“Young Frankenstein,” which is set to run this weekend and next at Timberline High School, wasn’t director Brenda Amburgy’s first choice.
She wanted her students to put on “The Full Monty.” Timberline administrators didn’t think that was an appropriate choice.
“I defended that to the hilt,” Amburgy said with a grin. “I was like, ‘Are you kidding me?’ That’s the only time I really had to go out there and go to bat.”
After nearly 40 years of teaching, including 33 at Timberline, Amburgy will take her final bow at the Lacey school when “Young Frankenstein” closes May 13.
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She said she’s been threatening to retire for three years, so she felt it was time to make good on that promise.
Plus, she recently had successful breast cancer surgery after being diagnosed in January.
“They got all the cancer, and this is what I want people to know: I’m not dying,” said Amburgy, 62, who had a double mastectomy about eight weeks ago, and has begun the steps in reconstruction. “I just had a little bump in the road, and I’m good to go.”
Current and former students say they can’t imagine Timberline without Amburgy or the energy she brings to the drama program.
“She’s very eccentric and exciting,” said Lexus White, 18, a Timberline senior. “She’s such a lively spirit. I love it.”
Jacob Johnson, 20, of Los Angeles, said Amburgy is the reason he’s a working actor now. Her teaching and approach is spot on with what actors need to know, he said.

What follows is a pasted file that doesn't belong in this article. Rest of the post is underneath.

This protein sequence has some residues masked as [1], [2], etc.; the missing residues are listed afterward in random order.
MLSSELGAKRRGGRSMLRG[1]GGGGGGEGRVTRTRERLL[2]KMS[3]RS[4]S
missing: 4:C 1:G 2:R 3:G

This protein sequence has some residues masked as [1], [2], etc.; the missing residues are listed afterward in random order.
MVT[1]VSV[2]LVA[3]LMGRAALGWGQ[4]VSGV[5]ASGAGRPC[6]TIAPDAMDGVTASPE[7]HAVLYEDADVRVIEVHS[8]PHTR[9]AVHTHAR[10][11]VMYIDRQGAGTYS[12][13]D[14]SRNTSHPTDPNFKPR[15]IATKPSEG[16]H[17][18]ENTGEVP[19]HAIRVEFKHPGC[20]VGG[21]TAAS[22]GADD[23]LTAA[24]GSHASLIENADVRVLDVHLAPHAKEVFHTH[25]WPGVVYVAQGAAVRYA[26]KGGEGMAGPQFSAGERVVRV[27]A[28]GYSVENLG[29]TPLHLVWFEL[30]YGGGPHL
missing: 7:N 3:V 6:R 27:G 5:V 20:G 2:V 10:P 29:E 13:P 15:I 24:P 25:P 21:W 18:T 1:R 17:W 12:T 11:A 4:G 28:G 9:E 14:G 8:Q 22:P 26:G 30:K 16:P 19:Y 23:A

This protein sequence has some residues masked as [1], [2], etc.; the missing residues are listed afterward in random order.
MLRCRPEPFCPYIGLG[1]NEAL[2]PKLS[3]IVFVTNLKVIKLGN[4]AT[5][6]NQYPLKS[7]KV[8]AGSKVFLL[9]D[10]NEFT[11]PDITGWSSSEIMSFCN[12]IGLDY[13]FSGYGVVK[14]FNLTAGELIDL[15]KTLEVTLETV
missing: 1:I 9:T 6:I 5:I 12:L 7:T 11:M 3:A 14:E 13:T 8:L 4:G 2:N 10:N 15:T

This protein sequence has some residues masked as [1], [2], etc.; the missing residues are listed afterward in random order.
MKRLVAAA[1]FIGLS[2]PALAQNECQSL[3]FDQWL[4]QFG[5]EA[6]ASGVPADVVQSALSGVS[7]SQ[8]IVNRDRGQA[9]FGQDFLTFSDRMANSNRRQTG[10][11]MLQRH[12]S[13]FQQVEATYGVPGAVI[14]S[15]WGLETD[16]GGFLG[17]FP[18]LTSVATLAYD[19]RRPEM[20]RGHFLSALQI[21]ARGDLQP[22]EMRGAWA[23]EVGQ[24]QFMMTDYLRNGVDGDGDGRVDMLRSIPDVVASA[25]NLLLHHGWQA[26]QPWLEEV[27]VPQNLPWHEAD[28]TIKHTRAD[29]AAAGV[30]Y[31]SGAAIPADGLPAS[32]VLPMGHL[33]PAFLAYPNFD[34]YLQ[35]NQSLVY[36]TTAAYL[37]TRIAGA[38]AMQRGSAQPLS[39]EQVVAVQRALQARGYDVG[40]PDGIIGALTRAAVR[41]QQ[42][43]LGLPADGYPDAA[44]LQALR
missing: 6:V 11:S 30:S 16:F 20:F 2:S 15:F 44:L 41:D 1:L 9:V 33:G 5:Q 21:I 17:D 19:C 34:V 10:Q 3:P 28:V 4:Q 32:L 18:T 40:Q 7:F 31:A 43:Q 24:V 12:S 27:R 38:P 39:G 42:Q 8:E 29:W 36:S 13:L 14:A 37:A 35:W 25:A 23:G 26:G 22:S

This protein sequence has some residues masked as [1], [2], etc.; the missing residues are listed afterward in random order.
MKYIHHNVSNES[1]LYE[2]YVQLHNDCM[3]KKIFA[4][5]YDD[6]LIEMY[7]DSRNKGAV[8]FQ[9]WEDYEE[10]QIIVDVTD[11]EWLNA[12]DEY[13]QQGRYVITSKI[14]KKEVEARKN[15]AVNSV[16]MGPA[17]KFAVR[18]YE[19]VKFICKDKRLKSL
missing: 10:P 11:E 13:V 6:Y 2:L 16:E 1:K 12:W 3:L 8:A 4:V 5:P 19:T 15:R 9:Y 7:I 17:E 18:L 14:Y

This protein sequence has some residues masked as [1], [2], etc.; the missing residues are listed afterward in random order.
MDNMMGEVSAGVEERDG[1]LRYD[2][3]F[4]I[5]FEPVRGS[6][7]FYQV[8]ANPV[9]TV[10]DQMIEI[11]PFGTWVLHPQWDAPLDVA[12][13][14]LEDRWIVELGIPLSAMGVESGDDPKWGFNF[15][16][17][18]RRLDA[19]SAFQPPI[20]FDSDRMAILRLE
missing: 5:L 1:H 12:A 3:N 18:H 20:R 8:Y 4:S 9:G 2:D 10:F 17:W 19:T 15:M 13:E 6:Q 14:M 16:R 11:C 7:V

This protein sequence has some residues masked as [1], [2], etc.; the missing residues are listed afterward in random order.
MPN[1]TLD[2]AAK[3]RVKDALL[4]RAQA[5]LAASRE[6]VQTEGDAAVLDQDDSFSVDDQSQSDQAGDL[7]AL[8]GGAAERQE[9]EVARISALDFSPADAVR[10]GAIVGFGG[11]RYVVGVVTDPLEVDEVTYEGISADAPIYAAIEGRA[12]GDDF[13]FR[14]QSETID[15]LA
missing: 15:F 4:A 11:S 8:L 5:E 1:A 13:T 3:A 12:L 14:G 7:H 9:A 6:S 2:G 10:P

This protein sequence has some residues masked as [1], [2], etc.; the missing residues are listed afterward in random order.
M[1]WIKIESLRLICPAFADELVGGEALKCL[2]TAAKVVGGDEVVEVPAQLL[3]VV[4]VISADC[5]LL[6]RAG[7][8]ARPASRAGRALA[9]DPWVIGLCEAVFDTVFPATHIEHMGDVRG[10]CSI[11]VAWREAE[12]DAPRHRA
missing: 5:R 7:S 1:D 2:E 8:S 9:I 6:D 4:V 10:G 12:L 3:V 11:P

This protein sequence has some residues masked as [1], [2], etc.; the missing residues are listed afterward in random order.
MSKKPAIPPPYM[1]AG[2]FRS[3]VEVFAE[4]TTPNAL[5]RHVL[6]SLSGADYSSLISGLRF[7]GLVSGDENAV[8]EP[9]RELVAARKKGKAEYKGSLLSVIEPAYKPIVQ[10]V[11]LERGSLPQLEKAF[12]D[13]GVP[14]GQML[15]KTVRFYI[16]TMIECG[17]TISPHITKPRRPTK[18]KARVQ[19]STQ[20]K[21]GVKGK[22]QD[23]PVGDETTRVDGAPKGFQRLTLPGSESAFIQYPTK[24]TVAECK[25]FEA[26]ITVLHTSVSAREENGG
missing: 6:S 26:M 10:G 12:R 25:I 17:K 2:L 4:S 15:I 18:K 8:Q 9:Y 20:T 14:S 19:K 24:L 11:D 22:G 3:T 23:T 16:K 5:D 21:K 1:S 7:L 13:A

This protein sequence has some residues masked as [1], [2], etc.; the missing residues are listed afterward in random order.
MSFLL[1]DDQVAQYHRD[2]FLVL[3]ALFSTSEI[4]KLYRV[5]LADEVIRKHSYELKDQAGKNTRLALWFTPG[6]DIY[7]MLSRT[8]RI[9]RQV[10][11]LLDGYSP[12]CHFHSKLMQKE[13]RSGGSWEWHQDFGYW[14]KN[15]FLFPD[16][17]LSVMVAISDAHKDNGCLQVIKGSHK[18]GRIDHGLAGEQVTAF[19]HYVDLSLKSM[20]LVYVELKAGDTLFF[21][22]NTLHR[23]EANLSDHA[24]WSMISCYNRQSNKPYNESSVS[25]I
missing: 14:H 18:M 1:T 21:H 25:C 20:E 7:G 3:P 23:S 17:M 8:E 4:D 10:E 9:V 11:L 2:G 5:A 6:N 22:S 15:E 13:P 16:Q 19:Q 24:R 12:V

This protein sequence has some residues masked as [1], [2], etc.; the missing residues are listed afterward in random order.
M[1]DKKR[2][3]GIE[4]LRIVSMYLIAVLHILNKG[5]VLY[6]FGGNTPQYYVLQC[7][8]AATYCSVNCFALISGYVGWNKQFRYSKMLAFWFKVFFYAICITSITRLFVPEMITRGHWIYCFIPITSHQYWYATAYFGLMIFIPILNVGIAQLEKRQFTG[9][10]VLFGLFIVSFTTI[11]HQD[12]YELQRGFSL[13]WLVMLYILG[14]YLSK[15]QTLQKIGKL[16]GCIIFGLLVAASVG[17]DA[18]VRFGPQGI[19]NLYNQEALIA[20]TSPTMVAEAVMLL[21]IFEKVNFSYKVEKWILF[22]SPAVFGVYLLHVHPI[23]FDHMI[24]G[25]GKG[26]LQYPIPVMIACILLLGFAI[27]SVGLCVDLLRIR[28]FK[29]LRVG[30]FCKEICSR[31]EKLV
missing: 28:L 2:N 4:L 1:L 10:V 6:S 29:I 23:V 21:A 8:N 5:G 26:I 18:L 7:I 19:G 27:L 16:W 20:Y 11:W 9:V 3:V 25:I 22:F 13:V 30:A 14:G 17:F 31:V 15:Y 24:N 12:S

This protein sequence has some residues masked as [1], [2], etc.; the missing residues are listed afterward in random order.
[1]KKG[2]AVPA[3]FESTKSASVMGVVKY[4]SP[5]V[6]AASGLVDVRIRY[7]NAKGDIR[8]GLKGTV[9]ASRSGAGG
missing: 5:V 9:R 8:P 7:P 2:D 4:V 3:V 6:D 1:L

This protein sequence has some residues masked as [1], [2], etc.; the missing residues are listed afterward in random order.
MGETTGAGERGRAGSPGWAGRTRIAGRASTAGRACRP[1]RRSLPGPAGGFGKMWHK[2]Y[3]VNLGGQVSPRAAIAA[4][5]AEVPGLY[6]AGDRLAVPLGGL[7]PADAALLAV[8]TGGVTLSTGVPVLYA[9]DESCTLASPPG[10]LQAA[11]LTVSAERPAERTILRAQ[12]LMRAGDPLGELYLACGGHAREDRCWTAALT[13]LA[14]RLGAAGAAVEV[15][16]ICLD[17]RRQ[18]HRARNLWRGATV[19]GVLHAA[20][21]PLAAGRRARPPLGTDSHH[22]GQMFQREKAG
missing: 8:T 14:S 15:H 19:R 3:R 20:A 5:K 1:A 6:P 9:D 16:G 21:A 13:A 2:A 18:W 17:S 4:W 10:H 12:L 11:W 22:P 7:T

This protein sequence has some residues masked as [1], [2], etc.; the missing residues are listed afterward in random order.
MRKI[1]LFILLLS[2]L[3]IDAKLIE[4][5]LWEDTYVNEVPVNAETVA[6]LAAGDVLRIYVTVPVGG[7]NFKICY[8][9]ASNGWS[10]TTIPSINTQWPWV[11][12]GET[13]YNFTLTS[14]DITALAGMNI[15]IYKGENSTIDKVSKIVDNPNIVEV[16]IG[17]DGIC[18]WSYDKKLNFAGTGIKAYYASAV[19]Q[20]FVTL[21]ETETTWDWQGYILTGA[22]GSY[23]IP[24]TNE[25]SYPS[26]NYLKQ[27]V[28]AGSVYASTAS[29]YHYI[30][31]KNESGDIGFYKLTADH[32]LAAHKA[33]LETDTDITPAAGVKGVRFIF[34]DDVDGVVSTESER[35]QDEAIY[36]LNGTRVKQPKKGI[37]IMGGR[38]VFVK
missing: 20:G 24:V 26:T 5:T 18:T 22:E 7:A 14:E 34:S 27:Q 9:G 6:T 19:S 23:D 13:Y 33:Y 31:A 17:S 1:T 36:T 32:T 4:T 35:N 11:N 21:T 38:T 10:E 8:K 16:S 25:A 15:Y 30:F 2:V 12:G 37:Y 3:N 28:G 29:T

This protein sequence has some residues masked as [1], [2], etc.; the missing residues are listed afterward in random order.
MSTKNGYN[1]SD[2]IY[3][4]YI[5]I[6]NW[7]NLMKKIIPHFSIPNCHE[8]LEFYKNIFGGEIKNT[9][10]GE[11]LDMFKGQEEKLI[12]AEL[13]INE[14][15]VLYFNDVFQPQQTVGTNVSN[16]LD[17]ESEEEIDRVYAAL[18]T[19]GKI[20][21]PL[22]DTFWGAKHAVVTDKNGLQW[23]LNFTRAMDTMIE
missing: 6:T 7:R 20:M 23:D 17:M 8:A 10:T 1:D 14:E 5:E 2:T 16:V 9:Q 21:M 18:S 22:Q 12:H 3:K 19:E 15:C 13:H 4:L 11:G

Her personality? It fits in with Hollywood, too.
“She’s bizarre; she’s manic; she’s obsessed,” Johnson said. “She’s hard-working.”
Amburgy grew up in Morton and taught at schools in Rochester and Chehalis before taking over Timberline’s program. It wasn’t much of a program then, she recalls.
“We started with a lecture hall,” she said.
But by starting from scratch, Amburgy was able to build the program she wanted and perform the shows she wanted to direct. Well, except for “The Full Monty.”
Amburgy said her approach has been to treat students like adults, and encourage them to approach a school production as though it was a professional show.
Her husband, Reilly Glore, has worked alongside her for several years helping build sets for the shows.
Amburgy said she’s loved all 33 shows, even “Grease,” which she ended up directing three times.
“I love the fact that we create magic,” she said. “I love the pressure and the stress.”
Amburgy said one of the highlights of her career was helping design Timberline’s theater, which was rebuilt nine years ago.
“I love it,” she said looking from the stage into the large, wrap-around style auditorium. “I’m going to miss this because we failed so many levies and bonds for years and years. … There’s not a bad seat in the house.”
She said she’ll also miss the energy of students, but not the 7 a.m. start of her workday and limits of a bell schedule.
What’s in the future? In the short term, she plans to sleep in and venture out into the real world.
But she might eventually turn up on a different stage, because as she puts it, she’s addicted to directing.
“Woody Allen said, ‘I do movies so I don’t have to deal with my real life,’ ” Amburgy said. “And that’s the truth. You do theater so you don’t have to deal with some of the things like the news (or) Donald Trump. …We’ll see what happens.”